Today, TV is not even our second screen that we are using. First, it is mobile, then PC. TV is not needed anymore. Radio is something nice to have when we are in the car.

Has anyone heard of FANG stocks - basically the company that are dominating the content sphere - Facebook, Amazon, Netflix, Google.

Nothing that the government introduce will dramatically change Media Prima. The company's distribution could go fully digital - but that's about it. It can go save some money but how much will that save the traditional media business which Media Prima is largely immersed into?

One just have to be really careful and not be excited even if Morgan Stanley is buying.

The gist of thing is that if one wants to get people to push up Media Prima shares - why don't promote something else - as this stock could be a really painful stock to own.

Monday, September 25, 2017

Is UEM Edgenta sweating?

Today, The Star came out with the news that UEM Edgenta is looking at a longer term contract between UEM Edgenta and PLUS. I wonder why suddenly...

We also have read of news that there is a proposed acquisition by Abu Sahid to acquire PLUS at a price of RM36 billion. I am also wondering whether there is a possibility of savings in the maintenance of PLUS highway considering that the proposed acquisition is quite bold at a price higher than when UEM and EPF did a buyout of the highway back in 2011. At that time, the Enterprise Value (cash plus debt) paid for PLUS was RM34 billion. And one can imagine, for a concession that has enjoyed about 6+ years of revenue, another party would come and propose for an acquisition at a higher price considering that the concession period is now reduced.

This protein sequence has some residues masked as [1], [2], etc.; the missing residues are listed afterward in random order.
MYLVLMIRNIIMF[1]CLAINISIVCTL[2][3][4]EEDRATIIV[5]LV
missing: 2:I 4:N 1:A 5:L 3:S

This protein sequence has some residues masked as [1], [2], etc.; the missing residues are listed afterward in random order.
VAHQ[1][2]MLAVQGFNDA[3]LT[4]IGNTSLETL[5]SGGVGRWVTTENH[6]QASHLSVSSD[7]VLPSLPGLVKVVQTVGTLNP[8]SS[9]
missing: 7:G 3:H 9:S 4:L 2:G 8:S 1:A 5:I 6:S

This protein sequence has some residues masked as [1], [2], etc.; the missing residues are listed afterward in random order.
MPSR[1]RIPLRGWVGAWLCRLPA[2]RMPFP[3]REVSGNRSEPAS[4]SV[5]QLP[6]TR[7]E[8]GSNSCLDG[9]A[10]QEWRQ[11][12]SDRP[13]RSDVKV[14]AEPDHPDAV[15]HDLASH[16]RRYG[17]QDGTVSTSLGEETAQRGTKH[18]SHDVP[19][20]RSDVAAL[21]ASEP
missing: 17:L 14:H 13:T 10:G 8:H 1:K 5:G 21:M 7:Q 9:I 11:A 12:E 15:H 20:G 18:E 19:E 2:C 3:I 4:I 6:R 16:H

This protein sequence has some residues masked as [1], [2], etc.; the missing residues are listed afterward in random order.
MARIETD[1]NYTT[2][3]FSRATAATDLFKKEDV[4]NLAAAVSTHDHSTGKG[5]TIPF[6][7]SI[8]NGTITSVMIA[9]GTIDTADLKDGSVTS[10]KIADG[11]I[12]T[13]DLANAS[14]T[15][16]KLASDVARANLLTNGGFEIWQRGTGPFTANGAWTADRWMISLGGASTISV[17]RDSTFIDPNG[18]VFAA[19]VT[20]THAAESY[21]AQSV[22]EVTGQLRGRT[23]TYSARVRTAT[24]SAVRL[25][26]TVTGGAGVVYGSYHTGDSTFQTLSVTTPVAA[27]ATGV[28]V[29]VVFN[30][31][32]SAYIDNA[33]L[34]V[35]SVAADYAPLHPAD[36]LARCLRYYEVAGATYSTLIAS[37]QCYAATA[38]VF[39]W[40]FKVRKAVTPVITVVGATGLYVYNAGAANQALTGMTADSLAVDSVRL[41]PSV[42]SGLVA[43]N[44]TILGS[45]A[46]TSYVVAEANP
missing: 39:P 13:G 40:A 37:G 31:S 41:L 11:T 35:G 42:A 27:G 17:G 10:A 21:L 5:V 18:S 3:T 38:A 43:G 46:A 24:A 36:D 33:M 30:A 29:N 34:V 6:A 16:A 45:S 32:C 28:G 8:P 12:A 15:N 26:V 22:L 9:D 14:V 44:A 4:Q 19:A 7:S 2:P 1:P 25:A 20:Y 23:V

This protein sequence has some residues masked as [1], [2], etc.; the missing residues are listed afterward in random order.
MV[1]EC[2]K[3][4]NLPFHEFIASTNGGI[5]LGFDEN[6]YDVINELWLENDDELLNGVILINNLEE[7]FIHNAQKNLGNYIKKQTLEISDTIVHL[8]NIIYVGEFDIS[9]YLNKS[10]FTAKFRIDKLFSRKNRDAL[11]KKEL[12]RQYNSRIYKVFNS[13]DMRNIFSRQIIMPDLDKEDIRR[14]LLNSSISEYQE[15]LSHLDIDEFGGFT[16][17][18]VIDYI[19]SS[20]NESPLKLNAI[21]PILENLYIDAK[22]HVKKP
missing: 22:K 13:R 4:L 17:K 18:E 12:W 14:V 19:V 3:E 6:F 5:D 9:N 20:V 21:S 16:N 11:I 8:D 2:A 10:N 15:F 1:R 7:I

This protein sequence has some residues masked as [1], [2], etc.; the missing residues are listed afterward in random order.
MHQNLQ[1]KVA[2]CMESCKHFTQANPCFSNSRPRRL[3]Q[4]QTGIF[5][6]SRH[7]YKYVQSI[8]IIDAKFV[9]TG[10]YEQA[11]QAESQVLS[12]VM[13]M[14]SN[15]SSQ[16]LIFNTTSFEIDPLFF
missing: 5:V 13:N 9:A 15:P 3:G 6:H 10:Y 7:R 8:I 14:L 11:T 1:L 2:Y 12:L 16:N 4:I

The below is the filing made during Faber's acquisition of PROPEL in 2014. We now know that the icing in the cake for UEM and UEM Edgenta is Edgenta Propel (formerly PROPEL), the maintenance outfit for PLUS highway.


I can only imagine that if ever this very hard to maneuver deal is pulled through, contract between PLUS and Edgenta may not continue. Hence, I can also imagine that another sweet side of the cake besides the highway revenue is the maintenance contract.

Monday, July 31, 2017

WCE's new equity raising

I am an investor of WCE Holdings since 2014 and I hold significant portion of my assets in WCE. It is no coincidence that when its Annual Report is filed, I would take no time to go through them (especially the important portion).

This time, for 2017's Annual Report which was presented today, I noticed something new and significant which no one of us especially the minority shareholders do not know.


As some would know, West Coast Expressway has 3 forms of funding i.e. Government Support Loan, Commercial Loan and equity injection. That would be in the quantum as above i.e. RM2.4 billion (GSL), RM2.5 billion (commercial loan) and RM1.2 billion (equity).